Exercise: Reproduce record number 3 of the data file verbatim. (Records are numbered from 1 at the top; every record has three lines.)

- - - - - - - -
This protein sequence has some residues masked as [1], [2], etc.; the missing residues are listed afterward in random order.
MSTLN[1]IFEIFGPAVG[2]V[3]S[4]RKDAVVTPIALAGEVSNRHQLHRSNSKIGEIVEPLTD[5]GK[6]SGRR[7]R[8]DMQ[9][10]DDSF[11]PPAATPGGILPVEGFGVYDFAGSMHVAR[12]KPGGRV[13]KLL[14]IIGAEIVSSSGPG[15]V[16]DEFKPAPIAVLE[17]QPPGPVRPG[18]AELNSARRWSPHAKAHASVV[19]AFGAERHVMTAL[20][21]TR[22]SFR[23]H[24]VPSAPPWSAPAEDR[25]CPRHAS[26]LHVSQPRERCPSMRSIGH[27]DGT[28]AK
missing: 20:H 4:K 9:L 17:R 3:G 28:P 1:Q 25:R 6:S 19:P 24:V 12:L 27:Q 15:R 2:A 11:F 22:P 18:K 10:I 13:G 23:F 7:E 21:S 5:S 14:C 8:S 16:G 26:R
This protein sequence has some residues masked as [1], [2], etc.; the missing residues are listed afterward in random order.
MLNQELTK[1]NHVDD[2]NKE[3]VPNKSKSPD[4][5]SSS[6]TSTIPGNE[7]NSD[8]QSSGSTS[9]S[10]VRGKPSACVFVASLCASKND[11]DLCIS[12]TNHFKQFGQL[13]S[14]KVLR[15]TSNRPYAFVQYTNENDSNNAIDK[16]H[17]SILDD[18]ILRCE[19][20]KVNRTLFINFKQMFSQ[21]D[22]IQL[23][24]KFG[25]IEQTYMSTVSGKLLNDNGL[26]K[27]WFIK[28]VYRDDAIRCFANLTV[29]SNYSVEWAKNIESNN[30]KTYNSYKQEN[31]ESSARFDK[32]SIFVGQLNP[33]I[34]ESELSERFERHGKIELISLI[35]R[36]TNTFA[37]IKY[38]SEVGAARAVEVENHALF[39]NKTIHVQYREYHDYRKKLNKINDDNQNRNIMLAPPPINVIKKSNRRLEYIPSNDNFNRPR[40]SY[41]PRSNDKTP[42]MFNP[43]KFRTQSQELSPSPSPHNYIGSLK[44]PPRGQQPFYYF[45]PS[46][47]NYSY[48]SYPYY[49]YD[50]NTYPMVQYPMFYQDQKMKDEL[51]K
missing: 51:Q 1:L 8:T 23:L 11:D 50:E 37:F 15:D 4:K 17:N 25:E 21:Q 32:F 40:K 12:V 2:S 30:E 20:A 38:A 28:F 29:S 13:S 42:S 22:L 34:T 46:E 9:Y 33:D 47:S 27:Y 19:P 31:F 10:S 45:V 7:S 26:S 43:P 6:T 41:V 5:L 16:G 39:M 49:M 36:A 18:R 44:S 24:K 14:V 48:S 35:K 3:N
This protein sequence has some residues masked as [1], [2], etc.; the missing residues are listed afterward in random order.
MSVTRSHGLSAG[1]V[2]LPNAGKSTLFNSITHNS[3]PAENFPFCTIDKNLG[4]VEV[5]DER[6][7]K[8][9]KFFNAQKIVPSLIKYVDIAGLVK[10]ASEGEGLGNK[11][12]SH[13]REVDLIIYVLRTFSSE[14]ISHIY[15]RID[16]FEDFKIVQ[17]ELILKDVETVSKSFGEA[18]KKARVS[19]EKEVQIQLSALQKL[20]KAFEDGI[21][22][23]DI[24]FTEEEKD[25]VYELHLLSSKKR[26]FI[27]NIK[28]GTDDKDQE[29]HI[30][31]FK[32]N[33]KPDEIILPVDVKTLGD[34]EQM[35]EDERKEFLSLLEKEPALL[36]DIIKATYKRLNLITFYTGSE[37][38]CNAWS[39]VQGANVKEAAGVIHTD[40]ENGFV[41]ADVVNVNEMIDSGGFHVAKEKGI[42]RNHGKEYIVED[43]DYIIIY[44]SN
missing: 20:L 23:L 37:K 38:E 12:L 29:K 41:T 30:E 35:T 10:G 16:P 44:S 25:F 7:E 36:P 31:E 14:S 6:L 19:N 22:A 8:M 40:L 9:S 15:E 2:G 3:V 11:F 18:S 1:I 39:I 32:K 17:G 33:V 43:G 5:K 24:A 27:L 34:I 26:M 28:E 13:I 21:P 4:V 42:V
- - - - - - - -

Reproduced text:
This protein sequence has some residues masked as [1], [2], etc.; the missing residues are listed afterward in random order.
MSVTRSHGLSAG[1]V[2]LPNAGKSTLFNSITHNS[3]PAENFPFCTIDKNLG[4]VEV[5]DER[6][7]K[8][9]KFFNAQKIVPSLIKYVDIAGLVK[10]ASEGEGLGNK[11][12]SH[13]REVDLIIYVLRTFSSE[14]ISHIY[15]RID[16]FEDFKIVQ[17]ELILKDVETVSKSFGEA[18]KKARVS[19]EKEVQIQLSALQKL[20]KAFEDGI[21][22][23]DI[24]FTEEEKD[25]VYELHLLSSKKR[26]FI[27]NIK[28]GTDDKDQE[29]HI[30][31]FK[32]N[33]KPDEIILPVDVKTLGD[34]EQM[35]EDERKEFLSLLEKEPALL[36]DIIKATYKRLNLITFYTGSE[37][38]CNAWS[39]VQGANVKEAAGVIHTD[40]ENGFV[41]ADVVNVNEMIDSGGFHVAKEKGI[42]RNHGKEYIVED[43]DYIIIY[44]SN
missing: 20:L 23:L 37:K 38:E 12:L 29:K 41:T 30:E 35:T 10:G 16:P 44:S 25:F 7:E 36:P 31:E 14:S 6:L 19:N 22:A 8:M 40:L 9:S 15:E 2:G 3:V 11:F 18:S 1:I 39:I 32:K 17:G 33:V 43:G 5:K 24:A 27:L 34:I 26:M 28:E 13:I 21:P 4:V 42:V